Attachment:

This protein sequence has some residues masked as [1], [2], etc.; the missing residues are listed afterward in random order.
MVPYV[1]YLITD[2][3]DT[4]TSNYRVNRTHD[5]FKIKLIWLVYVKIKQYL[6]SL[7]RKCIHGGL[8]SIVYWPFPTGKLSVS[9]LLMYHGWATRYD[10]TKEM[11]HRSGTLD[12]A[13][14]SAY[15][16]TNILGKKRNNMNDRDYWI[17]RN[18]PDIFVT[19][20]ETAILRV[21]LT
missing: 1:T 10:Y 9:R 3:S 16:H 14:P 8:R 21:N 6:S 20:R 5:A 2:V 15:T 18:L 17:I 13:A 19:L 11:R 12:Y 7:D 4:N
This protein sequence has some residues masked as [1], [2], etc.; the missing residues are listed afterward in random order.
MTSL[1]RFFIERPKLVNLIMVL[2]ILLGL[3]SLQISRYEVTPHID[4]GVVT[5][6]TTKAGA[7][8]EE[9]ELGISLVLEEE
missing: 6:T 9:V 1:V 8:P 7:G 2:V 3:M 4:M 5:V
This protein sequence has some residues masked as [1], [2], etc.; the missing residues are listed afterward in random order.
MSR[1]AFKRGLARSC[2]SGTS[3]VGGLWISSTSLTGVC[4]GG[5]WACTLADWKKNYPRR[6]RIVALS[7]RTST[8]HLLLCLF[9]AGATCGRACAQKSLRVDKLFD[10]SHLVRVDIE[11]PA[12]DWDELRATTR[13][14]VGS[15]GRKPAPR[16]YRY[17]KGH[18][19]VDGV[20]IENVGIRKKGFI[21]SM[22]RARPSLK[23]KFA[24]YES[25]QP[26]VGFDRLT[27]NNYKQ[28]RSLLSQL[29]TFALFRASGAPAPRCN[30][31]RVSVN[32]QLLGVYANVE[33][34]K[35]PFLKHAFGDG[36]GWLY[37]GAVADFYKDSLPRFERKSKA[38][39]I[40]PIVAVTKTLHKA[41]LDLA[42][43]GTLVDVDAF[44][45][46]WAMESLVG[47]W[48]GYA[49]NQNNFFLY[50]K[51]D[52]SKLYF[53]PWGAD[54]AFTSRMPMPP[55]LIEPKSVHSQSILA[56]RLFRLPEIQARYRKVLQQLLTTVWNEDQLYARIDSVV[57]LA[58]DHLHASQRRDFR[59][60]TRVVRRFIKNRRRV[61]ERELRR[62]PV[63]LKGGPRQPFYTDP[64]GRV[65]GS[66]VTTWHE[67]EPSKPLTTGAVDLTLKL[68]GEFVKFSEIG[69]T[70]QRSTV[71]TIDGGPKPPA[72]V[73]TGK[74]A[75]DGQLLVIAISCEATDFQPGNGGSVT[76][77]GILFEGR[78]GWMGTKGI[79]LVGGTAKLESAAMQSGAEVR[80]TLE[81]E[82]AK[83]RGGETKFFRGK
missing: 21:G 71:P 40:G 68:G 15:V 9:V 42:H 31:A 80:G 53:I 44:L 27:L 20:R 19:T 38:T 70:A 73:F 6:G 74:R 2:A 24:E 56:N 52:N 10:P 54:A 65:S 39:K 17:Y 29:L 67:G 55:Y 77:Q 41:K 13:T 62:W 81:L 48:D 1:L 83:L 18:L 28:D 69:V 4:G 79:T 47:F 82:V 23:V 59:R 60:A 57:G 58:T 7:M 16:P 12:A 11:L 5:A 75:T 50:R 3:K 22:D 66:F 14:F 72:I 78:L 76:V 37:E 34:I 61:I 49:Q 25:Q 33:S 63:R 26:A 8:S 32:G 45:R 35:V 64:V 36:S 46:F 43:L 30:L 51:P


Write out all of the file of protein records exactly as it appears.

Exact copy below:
This protein sequence has some residues masked as [1], [2], etc.; the missing residues are listed afterward in random order.
MVPYV[1]YLITD[2][3]DT[4]TSNYRVNRTHD[5]FKIKLIWLVYVKIKQYL[6]SL[7]RKCIHGGL[8]SIVYWPFPTGKLSVS[9]LLMYHGWATRYD[10]TKEM[11]HRSGTLD[12]A[13][14]SAY[15][16]TNILGKKRNNMNDRDYWI[17]RN[18]PDIFVT[19][20]ETAILRV[21]LT
missing: 1:T 10:Y 9:R 3:S 16:H 14:P 8:R 21:N 6:S 20:R 5:A 2:V 15:T 18:L 17:I 13:A 19:L 11:R 12:Y 7:D 4:N
This protein sequence has some residues masked as [1], [2], etc.; the missing residues are listed afterward in random order.
MTSL[1]RFFIERPKLVNLIMVL[2]ILLGL[3]SLQISRYEVTPHID[4]GVVT[5][6]TTKAGA[7][8]EE[9]ELGISLVLEEE
missing: 6:T 9:V 1:V 8:P 7:G 2:V 3:M 4:M 5:V
This protein sequence has some residues masked as [1], [2], etc.; the missing residues are listed afterward in random order.
MSR[1]AFKRGLARSC[2]SGTS[3]VGGLWISSTSLTGVC[4]GG[5]WACTLADWKKNYPRR[6]RIVALS[7]RTST[8]HLLLCLF[9]AGATCGRACAQKSLRVDKLFD[10]SHLVRVDIE[11]PA[12]DWDELRATTR[13][14]VGS[15]GRKPAPR[16]YRY[17]KGH[18][19]VDGV[20]IENVGIRKKGFI[21]SM[22]RARPSLK[23]KFA[24]YES[25]QP[26]VGFDRLT[27]NNYKQ[28]RSLLSQL[29]TFALFRASGAPAPRCN[30][31]RVSVN[32]QLLGVYANVE[33][34]K[35]PFLKHAFGDG[36]GWLY[37]GAVADFYKDSLPRFERKSKA[38][39]I[40]PIVAVTKTLHKA[41]LDLA[42][43]GTLVDVDAF[44][45][46]WAMESLVG[47]W[48]GYA[49]NQNNFFLY[50]K[51]D[52]SKLYF[53]PWGAD[54]AFTSRMPMPP[55]LIEPKSVHSQSILA[56]RLFRLPEIQARYRKVLQQLLTTVWNEDQLYARIDSVV[57]LA[58]DHLHASQRRDFR[59][60]TRVVRRFIKNRRRV[61]ERELRR[62]PV[63]LKGGPRQPFYTDP[64]GRV[65]GS[66]VTTWHE[67]EPSKPLTTGAVDLTLKL[68]GEFVKFSEIG[69]T[70]QRSTV[71]TIDGGPKPPA[72]V[73]TGK[74]A[75]DGQLLVIAISCEATDFQPGNGGSVT[76][77]GILFEGR[78]GWMGTKGI[79]LVGGTAKLESAAMQSGAEVR[80]TLE[81]E[82]AK[83]RGGETKFFRGK
missing: 21:G 71:P 40:G 68:G 15:V 9:V 42:H 31:A 80:G 53:I 44:L 27:L 20:R 19:T 38:T 70:A 73:F 6:G 74:R 2:A 24:E 56:N 52:N 10:P 54:A 65:S 39:K 17:Y 29:L 67:G 55:Y 77:Q 41:K 13:T 62:W 81:L 48:D 1:L 83:L 18:L 28:D 69:V 4:G 79:T 47:F 82:V 23:V 59:R 60:A 57:G 58:T 7:M 16:P 12:A 11:L 5:A 75:T 50:R 3:K 22:D 66:F 14:F 72:I 78:L 76:V 37:E 34:I 61:I 49:Q 25:Q 33:S 63:R 26:A 8:S 32:G 45:R 35:V 64:V 36:S 46:F 43:L 30:L 51:P